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All My Bones Shall Declare

All My Bones Shall Declare

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The Four Species also allude to the body. When one takes them on the Festival and recites the blessing, it is as if he is subjugating his heart, his limbs, his faculties of sight and speech, to God alone. It is as if he declares to God: "All of me is given to You alone and all my joy in this Festival is in You alone."

All traces of sin or transgression in a person's limbs, senses, or powers are atoned for in the merit of this mitzvah which is performed out of love and fear of God.

The Sages expounded:
The verse states: "All my bones shall declare: God, who is like You?" (Psalms 35:10). The verse is referring to the mitzvah of lulav [i.e., the four species]. The spine of the lulav (palm tree), is like man's spine; the hadas (myrtle), is like the eye; the aravah (willow), is like the mouth; and the etrog (citrus), is like the heart. David said: There are no more important parts of the body than these and they are equivalent to the entire body. Thus [when one takes the four species, he is saying,] "All my bones shall declare" (Vayikra Rabbah 30).

Anaf Yosef quotes another midrash on this theme:
Why do we take the etrog? Because it is similar to the heart, and [thus] atones for the heart's evil thoughts.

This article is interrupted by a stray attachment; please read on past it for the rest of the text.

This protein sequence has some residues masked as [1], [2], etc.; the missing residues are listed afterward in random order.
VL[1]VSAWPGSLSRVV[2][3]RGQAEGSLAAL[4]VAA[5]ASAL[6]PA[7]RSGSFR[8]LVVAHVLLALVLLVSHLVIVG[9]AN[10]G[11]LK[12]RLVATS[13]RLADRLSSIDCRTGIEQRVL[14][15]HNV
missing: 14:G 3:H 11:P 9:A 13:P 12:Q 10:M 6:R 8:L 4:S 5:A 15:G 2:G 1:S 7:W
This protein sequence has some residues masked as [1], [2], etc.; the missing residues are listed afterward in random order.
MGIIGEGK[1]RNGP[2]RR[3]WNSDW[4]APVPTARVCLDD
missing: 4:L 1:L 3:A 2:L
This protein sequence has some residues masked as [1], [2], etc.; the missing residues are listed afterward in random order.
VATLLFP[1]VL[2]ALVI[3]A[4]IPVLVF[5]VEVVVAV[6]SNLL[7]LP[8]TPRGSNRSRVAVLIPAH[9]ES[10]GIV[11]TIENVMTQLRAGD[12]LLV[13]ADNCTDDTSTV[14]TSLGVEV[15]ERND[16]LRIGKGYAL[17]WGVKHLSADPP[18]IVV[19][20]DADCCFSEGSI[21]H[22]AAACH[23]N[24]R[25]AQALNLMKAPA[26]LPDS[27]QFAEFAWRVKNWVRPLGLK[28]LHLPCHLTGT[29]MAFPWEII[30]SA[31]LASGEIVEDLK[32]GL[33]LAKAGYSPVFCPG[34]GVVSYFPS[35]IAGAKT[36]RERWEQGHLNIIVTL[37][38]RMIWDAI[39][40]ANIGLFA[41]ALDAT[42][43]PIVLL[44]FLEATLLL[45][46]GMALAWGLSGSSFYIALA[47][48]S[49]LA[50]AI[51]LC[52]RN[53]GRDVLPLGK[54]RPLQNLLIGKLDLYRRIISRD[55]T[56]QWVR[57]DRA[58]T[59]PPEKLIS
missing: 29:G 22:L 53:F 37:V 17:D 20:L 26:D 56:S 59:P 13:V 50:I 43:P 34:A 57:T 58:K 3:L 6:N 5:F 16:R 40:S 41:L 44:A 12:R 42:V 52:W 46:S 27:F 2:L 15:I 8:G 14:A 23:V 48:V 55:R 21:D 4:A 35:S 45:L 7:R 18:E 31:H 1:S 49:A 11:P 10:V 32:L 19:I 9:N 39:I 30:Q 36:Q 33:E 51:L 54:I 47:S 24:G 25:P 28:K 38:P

Why do we take the hadas? Because it is similar to the eyes, and [thus] atones for the evil sights which the eye seeks, as the verse states: "And you shall not turn after your hearts and your eyes" (Bemidbar 15:39).
Why do we take the aravah? Because it is similar to the mouth, and thus atones for the expressions of the lips.
Why do we take the lulav? Just as the lulav has only one heart [i.e., a single central stem], so too does Israel have only a single heart for their Father in Heaven.

Rabbi Eliyahu Kitov, OBM, was one of Israel's most acclaimed religious authors, whose books on the Jewish way of life and the Chassidic movement have become renowned. Text translated from the Hebrew by Nachman Bulman and Dovid Landseman.
Excerpted from: The Book of Our Heritage. Published and copyright by Feldheim Publications.
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Flora brooklyn, NY November 19, 2010

I heard that the lulav represents a phallic symbol and the esrog represents a woman's womb. They are both shaken together to signify fertility on the day of sukkot. Reply

ashleigh gretton england, hartlepool October 4, 2006

this is very usfull when u are doing ur sats at skool...because u can learn all bout bones Reply

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